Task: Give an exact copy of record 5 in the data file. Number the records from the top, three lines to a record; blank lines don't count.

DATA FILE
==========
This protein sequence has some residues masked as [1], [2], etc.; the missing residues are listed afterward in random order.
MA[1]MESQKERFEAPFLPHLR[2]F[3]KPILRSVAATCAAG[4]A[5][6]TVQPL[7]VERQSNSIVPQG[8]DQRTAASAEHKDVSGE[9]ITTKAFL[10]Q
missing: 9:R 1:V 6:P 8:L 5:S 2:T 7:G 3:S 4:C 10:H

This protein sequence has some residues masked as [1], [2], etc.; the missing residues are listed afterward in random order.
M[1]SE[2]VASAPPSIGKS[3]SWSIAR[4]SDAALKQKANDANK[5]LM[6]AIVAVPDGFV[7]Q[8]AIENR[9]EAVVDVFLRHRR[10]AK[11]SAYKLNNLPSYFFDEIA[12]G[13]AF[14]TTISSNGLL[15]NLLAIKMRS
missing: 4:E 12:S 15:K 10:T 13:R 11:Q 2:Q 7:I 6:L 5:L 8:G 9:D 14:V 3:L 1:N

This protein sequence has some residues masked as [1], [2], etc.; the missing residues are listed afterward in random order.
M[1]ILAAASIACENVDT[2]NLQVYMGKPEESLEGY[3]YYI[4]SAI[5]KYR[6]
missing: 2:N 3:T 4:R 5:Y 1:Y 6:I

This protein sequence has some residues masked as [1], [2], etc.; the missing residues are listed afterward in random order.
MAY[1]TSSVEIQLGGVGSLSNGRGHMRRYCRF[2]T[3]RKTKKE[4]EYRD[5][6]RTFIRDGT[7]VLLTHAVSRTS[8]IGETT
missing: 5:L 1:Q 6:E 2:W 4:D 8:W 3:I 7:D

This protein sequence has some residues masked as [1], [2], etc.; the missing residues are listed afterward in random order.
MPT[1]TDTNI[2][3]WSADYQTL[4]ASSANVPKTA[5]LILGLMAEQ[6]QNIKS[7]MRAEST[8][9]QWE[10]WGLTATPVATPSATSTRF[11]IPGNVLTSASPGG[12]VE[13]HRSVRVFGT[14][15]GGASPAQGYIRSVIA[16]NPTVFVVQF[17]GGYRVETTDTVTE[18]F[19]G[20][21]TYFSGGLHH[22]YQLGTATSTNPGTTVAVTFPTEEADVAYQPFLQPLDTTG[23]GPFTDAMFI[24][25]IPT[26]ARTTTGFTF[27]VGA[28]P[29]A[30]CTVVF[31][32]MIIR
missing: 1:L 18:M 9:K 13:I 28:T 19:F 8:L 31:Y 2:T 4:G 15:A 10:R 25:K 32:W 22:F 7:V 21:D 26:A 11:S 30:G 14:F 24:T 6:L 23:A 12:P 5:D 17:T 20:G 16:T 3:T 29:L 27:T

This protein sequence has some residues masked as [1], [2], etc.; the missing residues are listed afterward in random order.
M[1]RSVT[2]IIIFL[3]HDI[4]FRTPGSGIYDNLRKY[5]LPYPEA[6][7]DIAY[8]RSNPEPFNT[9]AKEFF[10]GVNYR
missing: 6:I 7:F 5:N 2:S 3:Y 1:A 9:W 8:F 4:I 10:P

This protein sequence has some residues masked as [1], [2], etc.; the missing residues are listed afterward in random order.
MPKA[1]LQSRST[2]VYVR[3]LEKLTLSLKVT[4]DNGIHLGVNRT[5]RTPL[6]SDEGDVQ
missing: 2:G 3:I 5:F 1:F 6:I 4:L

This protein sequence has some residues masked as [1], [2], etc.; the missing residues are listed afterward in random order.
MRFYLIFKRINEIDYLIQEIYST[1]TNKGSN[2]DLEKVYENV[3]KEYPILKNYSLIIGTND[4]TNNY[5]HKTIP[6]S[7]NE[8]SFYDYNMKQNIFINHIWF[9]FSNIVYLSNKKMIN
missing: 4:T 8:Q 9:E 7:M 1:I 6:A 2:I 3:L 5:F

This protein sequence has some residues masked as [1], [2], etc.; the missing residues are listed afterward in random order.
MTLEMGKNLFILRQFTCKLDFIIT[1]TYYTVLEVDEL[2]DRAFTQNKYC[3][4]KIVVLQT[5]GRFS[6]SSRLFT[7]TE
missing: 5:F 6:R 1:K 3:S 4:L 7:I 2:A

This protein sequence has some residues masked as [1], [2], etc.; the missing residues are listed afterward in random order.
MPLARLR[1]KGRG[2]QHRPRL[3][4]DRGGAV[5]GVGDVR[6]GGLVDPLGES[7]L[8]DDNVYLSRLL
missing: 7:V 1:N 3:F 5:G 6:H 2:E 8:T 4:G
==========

This protein sequence has some residues masked as [1], [2], etc.; the missing residues are listed afterward in random order.
MPT[1]TDTNI[2][3]WSADYQTL[4]ASSANVPKTA[5]LILGLMAEQ[6]QNIKS[7]MRAEST[8][9]QWE[10]WGLTATPVATPSATSTRF[11]IPGNVLTSASPGG[12]VE[13]HRSVRVFGT[14][15]GGASPAQGYIRSVIA[16]NPTVFVVQF[17]GGYRVETTDTVTE[18]F[19]G[20][21]TYFSGGLHH[22]YQLGTATSTNPGTTVAVTFPTEEADVAYQPFLQPLDTTG[23]GPFTDAMFI[24][25]IPT[26]ARTTTGFTF[27]VGA[28]P[29]A[30]CTVVF[31][32]MIIR
missing: 1:L 18:M 9:K 13:I 28:T 19:F 8:L 31:Y 2:T 4:G 15:A 10:R 25:K 32:W 22:F 7:V 21:D 26:A 11:S 30:G 14:F 24:T 6:L 23:A 12:P 5:D 17:T 20:G 16:T 3:T 29:L 27:T